On May 26, 2021, the Court of Appeal handed down its judgment in the case of R (Open Rights Group and the3million) v Secretary of State for the Home Department and Others  EWCA Civ 800, finding that the UK 2018 Data Protection Act’s (“DPA 2018”) “immigration exemption” is unlawful.
The immigration exemption, found in paragraph 4 of Schedule 2 of the DPA 2018, permits those processing personal data for immigration control purposes to refuse to comply with the data subject rights guaranteed by the EU General Data Protection Regulation (“GDPR”) to the extent that complying with those provisions would prejudice those purposes. The Court of Appeal determined that this exemption is not compliant with the GDPR, which continues to form part of UK law.
The GDPR permits EU Member States to create exemptions in their national law from some GDPR obligations on the grounds of, for example, national security and public interest. Any such exemption, however, must be one that “respects the essence of the fundamental rights and freedoms and is a necessary and proportionate measure in a democratic society.” It also is necessary for the relevant exemption to include provisions relating to its purpose, scope, safeguards and risks (among other provisions). The Court of Appeal determined that while the exemption did address an important public interest, it did not include the required provisions and limitations.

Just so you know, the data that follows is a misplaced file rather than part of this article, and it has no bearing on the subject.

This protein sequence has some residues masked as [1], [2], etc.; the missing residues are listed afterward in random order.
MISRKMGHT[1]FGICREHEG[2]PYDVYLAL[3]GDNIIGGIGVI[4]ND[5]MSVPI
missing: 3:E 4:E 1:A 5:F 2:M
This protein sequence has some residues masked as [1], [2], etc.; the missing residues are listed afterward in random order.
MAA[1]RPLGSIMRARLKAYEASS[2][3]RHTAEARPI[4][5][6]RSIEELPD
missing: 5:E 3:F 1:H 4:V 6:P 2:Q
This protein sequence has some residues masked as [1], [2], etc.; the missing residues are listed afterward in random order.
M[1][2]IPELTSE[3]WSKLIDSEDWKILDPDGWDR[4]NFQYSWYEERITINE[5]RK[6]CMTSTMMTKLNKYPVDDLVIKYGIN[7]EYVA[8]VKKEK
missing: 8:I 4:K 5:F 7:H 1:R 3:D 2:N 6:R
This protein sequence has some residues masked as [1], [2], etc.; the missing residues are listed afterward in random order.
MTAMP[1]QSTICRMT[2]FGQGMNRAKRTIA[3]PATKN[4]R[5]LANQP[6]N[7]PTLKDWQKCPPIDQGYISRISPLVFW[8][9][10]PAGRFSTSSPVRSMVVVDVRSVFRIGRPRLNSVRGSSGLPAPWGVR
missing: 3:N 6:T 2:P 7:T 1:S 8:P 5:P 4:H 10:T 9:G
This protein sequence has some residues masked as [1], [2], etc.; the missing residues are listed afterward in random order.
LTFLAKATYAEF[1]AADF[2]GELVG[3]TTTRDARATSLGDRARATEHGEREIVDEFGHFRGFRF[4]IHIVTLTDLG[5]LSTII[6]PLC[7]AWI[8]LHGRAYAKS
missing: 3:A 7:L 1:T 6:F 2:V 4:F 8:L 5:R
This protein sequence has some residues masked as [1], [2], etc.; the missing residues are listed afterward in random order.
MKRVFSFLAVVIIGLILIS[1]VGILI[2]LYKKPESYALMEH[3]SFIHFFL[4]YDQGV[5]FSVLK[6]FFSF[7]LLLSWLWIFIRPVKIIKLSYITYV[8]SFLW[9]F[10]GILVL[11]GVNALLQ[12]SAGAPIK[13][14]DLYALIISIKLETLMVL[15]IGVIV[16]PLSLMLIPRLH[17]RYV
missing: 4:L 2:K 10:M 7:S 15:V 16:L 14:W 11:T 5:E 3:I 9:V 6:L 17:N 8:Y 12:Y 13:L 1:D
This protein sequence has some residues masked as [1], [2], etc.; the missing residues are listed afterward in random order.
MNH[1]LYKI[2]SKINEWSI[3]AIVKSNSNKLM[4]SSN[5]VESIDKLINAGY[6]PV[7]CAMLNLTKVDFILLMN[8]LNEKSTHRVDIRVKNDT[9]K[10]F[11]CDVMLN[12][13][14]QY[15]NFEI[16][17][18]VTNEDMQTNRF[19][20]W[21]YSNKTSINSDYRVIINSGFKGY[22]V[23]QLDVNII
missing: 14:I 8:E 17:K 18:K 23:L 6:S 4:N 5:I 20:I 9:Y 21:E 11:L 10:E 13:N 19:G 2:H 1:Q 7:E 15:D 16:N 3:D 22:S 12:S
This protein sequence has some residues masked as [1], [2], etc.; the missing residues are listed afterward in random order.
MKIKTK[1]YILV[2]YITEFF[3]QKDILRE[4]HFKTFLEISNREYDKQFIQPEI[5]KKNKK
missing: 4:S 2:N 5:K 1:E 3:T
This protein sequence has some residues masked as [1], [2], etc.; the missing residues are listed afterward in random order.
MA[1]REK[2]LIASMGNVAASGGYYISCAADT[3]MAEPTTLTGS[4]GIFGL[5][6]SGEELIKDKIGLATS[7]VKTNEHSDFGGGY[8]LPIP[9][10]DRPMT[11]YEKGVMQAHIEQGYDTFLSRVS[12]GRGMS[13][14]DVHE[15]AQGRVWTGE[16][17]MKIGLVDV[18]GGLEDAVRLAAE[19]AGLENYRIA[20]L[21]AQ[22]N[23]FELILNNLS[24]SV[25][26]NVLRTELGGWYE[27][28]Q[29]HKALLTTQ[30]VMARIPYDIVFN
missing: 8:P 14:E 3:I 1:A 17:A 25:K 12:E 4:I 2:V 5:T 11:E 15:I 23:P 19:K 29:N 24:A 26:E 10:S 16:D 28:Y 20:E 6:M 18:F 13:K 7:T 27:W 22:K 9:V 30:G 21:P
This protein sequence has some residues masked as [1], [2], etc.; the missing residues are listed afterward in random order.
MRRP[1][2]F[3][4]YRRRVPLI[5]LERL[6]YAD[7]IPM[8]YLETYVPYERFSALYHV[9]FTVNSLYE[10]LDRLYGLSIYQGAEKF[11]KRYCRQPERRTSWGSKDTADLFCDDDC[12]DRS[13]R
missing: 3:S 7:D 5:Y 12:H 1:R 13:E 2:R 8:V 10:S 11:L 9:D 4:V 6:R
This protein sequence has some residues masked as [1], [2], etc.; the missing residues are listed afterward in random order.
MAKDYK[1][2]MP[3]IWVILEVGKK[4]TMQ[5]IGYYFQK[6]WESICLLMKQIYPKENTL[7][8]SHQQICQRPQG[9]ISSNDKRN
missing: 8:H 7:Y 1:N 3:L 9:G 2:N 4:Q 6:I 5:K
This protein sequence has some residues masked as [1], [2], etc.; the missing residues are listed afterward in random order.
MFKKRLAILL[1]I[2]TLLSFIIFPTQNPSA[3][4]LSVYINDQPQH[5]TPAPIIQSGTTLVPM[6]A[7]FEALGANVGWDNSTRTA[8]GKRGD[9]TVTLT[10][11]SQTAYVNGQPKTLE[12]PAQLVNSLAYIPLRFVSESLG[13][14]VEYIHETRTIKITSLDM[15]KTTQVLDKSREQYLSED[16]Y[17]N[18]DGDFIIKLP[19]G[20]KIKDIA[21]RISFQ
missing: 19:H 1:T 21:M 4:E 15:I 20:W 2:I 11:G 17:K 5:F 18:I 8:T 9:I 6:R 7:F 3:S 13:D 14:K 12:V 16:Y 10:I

The judgment indicates that UK courts will not hesitate to examine legislative measures that deviate from the GDPR’s obligations. It also may have wider implications for the adequacy determination sought by the UK from the European Commission, as the immigration exemption was highlighted as an issue of concern by the European Data Protection Board in its Opinion on the Commission’s draft adequacy decision.